• Netflix reported $6.15 billion in Q2 revenue compared to the estimate of $6.08 billion, according to Refinitiv
  • It warns “growth is slowing as consumers get through the initial shock of Covid and social restrictions"
  • As a result, Netflix estimates 2.5 million global paid net subscriber additions in Q3 while analysts expect 5.27 million

The price of hot stock Netflix Inc. drove off a cliff after regular hours Thursday -- losing 9.07% -- amid investor dismay over weaker than projected new subscriber numbers in the third quarter after a strong Q2.

Netflix stock ended trading at $527.39, up 0.79%, or 4.13 points after opening at $526.48 and hitting an intra-day high of $535.54. It plummeted $461.20 only few minutes after the close of trading at 4:00 p.m. The stock stayed stuck below $480 for the next few hours and settled at $479.58, a 9.07% loss, at about 8:00 p.m.

Analysts blamed the dramatic drop on the company's Q3 guidance for new subscribers, which was less than half what they expected. Netflix announced 2.5 million global paid net subscriber additions in Q3 while analysts are expecting 5.27 million.

This compares very unfavorably to actual Q2 global paid net subscriber additions, which hit 10.09 million, or 22% larger than the projected 8.26 million, according to FactSet.

In a letter to shareholders, Netflix revealed “growth is slowing as consumers get through the initial shock of COVID and social restrictions. Our paid net additions for the month of June also included the subscriptions we cancelled for the small percentage of members who had not used the service recently.”

The company said the tepid Q3 growth forecast in new subscribers is due to the oversize boost in Q1 and Q2. "As a result, we expect less growth for the second half of 2020 compared to the prior year," wrote Netflix.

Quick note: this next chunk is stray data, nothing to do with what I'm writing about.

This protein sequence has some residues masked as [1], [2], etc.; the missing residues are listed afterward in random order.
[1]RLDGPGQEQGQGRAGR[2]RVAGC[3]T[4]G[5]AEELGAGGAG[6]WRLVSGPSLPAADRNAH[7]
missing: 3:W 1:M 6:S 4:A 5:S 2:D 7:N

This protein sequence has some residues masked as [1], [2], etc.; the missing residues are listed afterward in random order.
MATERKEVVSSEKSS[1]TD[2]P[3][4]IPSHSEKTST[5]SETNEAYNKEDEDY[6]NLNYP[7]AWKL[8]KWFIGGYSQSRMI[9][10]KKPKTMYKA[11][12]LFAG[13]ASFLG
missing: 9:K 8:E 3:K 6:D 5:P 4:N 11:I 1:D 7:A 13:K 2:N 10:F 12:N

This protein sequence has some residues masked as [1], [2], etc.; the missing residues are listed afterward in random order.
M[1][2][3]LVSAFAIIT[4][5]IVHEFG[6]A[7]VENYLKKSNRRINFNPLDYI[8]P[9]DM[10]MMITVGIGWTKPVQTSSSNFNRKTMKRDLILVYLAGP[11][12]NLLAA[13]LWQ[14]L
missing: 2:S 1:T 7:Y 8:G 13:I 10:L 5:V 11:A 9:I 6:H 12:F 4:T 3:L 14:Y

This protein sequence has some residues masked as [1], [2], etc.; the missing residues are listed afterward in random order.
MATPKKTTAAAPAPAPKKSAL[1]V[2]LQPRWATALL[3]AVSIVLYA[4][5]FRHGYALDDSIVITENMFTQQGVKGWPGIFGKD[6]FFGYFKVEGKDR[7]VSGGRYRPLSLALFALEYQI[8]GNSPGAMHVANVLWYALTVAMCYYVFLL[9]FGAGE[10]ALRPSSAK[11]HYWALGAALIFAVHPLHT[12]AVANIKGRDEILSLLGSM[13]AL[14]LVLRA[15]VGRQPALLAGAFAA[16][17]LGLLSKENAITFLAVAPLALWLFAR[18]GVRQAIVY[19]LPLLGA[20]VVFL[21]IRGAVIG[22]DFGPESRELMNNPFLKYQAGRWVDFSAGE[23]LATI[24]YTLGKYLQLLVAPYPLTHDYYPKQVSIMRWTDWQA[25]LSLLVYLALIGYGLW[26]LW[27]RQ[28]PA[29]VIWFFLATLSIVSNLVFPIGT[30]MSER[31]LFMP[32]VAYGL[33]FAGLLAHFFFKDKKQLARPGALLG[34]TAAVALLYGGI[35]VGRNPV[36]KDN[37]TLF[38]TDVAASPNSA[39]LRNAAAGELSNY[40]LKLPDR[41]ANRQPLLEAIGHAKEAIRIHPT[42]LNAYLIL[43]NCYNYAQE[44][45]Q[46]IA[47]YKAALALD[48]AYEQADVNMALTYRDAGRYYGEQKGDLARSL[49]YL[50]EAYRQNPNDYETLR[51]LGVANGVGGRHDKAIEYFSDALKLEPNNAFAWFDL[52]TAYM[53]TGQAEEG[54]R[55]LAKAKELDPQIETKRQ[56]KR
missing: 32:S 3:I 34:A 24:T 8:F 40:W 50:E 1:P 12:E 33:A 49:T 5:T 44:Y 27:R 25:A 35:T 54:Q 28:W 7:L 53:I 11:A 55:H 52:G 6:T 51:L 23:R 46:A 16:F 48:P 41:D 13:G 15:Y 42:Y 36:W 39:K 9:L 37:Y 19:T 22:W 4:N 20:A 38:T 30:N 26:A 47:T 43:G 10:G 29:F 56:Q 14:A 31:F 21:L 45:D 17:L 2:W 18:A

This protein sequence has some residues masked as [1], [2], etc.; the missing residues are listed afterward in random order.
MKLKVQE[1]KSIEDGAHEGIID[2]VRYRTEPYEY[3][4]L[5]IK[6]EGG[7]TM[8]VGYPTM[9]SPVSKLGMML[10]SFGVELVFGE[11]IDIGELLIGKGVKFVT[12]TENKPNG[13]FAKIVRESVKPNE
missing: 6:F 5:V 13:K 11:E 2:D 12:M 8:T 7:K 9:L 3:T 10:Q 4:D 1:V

For the most part, however, Netflix announced better than expected second quarter operating results. It beat analysts' expectations for revenue and global paid net subscribers but narrowly missed on earnings per share largely due to a one-time charge imposed by California.

Headline news for the day was Netflix's massive surge in users as a lot of people worldwide were kept at home by fears of contagion by COVID-19.

Key Q2 figures show earnings per share (EPS) at $1.59 compared to the projected $1.81, according to a Refinitiv survey of analysts. Revenue came in at $6.15 billion as against the estimate of $6.08 billion, said Refinitiv.

For Q3, Netflix expects revenue of $6.33 billion, below estimates of $6.40 billion. It sees Q3 earnings of $2.09 per share, above analyst estimates of $2.01. The company expects to see a 16% operating margin for the year and 19% for 2021.

“This is a great growth opportunity for us, so any revenue upside we would tend to put into more content for our members, which tends to generate more growth over time,” said CEO Reed Hastings.

A major management announcement saw Chief Content Officer Ted Sarandos promoted to co-CEO, placing him on equal footing with Hastings.

Netflix logos are pictured. AFP / Olivier DOULIERY